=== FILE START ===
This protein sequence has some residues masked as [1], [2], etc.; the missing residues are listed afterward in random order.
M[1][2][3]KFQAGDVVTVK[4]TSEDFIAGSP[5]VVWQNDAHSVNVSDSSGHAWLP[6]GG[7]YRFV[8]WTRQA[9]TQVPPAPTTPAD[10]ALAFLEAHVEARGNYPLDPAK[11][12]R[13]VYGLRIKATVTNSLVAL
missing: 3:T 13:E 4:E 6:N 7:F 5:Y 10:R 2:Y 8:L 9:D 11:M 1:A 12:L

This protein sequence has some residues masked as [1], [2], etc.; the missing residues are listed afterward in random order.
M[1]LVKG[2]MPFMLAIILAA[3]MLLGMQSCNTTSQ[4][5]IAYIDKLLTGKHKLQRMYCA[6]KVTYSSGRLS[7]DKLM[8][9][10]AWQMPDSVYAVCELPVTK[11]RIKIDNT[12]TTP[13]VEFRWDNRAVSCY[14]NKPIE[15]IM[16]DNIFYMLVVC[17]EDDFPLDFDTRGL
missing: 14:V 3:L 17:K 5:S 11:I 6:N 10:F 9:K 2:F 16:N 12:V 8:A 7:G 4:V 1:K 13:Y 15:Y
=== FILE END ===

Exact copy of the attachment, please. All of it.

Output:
This protein sequence has some residues masked as [1], [2], etc.; the missing residues are listed afterward in random order.
M[1][2][3]KFQAGDVVTVK[4]TSEDFIAGSP[5]VVWQNDAHSVNVSDSSGHAWLP[6]GG[7]YRFV[8]WTRQA[9]TQVPPAPTTPAD[10]ALAFLEAHVEARGNYPLDPAK[11][12]R[13]VYGLRIKATVTNSLVAL
missing: 3:T 13:E 4:E 6:N 7:F 5:Y 10:R 2:Y 8:L 9:D 11:M 1:A 12:L

This protein sequence has some residues masked as [1], [2], etc.; the missing residues are listed afterward in random order.
M[1]LVKG[2]MPFMLAIILAA[3]MLLGMQSCNTTSQ[4][5]IAYIDKLLTGKHKLQRMYCA[6]KVTYSSGRLS[7]DKLM[8][9][10]AWQMPDSVYAVCELPVTK[11]RIKIDNT[12]TTP[13]VEFRWDNRAVSCY[14]NKPIE[15]IM[16]DNIFYMLVVC[17]EDDFPLDFDTRGL
missing: 14:V 3:L 17:K 5:S 11:I 6:N 10:F 9:K 2:F 16:N 12:V 8:A 7:G 4:V 1:K 13:Y 15:Y